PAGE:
We are chasing the ever-elusive number one status in the international testing arena to the detriment of what has made us unique. We have always been a creative nation yet we are having our students mimic the behavior of countries that score high in testing. I hear longer school days and shorter summers are in order to get our kids up to par.  Less art and music to make way for more math and English; yet there are physicists, biologists, and mathematicians graduating from some of our best universities who are not able to find jobs. We tell our kids study and work hard but we know that is no guarantee of getting a good job upon graduation.  I look at China and how many of their factory workers live in dormitories and come from rural areas to make money to send home to their families.  Their living quarters are small and their quality of life is not very good: working long hours, often leaving their children with their family members while going off to make money. Is this what we are chasing after? Is this what Americans have to look forward to when they test better?

Your tags:


Enter the amount, and click "Tip" to submit!
Recipient's email address:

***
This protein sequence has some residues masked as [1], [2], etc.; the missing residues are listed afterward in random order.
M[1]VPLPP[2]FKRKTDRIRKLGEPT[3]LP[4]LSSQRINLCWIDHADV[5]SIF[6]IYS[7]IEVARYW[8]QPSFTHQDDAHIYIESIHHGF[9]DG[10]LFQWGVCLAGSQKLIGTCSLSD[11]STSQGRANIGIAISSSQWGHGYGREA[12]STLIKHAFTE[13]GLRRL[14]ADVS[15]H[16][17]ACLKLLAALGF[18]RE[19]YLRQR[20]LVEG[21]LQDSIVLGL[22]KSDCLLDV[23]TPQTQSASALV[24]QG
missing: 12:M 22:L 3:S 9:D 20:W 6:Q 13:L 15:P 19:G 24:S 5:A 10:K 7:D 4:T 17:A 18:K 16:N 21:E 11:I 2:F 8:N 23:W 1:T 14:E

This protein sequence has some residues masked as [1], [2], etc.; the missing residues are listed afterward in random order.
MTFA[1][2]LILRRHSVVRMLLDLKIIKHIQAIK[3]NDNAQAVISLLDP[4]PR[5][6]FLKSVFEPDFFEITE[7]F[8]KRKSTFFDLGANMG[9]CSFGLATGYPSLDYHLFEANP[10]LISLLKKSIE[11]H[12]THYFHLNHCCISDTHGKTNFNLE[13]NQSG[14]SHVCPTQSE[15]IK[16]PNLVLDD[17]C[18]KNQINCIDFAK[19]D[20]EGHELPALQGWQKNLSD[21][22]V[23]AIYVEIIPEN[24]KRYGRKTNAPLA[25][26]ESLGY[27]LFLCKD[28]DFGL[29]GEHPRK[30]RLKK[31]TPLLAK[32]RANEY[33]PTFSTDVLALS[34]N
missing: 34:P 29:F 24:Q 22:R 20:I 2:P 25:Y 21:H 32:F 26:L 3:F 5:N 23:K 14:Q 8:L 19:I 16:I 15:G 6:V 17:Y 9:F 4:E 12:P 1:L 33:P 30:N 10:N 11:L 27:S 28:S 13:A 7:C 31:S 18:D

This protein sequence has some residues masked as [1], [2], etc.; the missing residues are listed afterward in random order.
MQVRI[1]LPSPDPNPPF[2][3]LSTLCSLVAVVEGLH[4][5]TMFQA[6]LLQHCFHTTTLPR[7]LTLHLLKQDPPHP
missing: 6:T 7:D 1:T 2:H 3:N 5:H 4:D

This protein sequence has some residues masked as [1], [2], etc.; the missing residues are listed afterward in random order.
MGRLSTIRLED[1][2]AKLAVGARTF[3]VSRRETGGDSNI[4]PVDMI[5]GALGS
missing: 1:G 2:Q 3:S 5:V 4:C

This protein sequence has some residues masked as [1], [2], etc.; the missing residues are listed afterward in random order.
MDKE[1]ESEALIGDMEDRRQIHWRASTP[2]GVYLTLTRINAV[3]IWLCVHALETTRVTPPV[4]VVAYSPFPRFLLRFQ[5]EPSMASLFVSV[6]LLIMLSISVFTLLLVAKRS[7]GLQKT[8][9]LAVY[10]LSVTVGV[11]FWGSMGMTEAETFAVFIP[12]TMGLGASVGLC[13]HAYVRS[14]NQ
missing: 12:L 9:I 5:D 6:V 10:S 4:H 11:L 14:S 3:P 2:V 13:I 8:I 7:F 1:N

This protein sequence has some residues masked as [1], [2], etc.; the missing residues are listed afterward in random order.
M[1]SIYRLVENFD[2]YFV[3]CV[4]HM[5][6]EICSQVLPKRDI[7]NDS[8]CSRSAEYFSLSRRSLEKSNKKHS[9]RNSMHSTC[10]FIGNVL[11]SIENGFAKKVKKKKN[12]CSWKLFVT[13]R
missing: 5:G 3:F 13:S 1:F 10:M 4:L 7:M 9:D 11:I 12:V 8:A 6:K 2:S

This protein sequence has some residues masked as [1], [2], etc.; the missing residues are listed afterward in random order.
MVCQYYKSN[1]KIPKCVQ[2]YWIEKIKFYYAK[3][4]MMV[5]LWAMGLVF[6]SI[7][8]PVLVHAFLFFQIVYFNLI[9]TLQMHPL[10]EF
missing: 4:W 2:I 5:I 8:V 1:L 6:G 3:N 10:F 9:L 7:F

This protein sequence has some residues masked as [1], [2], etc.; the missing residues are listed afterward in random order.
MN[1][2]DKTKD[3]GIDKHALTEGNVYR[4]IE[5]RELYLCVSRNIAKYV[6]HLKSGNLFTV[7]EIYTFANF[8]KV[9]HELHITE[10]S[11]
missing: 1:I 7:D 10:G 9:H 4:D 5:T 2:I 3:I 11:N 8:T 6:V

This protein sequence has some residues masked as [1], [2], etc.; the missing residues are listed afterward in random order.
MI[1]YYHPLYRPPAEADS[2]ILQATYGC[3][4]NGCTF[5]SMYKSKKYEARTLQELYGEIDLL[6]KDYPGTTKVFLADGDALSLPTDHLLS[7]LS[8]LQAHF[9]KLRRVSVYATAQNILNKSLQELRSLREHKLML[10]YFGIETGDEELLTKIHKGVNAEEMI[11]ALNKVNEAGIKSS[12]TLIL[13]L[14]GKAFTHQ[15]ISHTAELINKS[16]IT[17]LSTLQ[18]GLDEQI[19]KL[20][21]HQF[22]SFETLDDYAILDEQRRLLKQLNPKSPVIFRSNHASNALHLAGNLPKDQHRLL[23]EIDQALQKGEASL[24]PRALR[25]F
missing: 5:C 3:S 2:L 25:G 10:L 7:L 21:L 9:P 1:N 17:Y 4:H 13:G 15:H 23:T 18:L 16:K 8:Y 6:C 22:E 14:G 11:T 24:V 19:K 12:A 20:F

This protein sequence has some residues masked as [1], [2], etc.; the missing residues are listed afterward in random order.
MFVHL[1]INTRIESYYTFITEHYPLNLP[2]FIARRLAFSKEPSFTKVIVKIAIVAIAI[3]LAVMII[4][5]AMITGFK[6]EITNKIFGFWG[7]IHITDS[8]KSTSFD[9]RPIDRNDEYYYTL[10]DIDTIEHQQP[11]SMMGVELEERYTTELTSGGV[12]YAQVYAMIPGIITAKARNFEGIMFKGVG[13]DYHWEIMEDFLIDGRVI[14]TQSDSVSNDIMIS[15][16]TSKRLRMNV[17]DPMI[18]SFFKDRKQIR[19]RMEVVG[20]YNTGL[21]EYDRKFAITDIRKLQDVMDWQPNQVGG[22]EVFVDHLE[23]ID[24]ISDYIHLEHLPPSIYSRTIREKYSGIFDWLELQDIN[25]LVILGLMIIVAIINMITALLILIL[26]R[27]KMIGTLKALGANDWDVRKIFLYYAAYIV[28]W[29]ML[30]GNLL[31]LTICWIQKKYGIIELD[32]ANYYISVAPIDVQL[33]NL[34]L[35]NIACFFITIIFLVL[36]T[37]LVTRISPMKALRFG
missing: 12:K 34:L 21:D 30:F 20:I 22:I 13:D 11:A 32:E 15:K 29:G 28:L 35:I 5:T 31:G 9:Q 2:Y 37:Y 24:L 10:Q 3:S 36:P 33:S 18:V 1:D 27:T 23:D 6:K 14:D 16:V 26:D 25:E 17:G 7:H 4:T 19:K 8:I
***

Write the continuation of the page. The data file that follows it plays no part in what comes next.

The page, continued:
Personal message (optional):

Your email address:


Type your comment below:
I'm a retired high school teacher who was spared the agony of high stakes testing, partly because I taught in a Catholic school. What I see now is the further dumbing down of American education, especially for working class students who are especially targeted for mindless rote memorization.

It seems they also want to turn teaching into a deskilled poorly paid job of ladling out predigested corporate created "curricula" designed to go in lockstep with the high stakes tests. The attacks on teachers unions and the spread of privatization of public education are further evidence of this.

If I were a conspiracy theorist, I might believe this is all some kind of master plan for an America where artistic thinking, scientific curiosity and social dissent has been "schooled" out of people.

But of course that could never happen in the USA. We're a free people. We would never tolerate such a thing.

I know exactly what you are saying. The tittle of my next piece is the manufactured worker.
I so agree. I've been wanting to write something about this-- but you said it better than I could have!
Thanks Jacqueline. It took forever to get out so I'm really glad you liked it!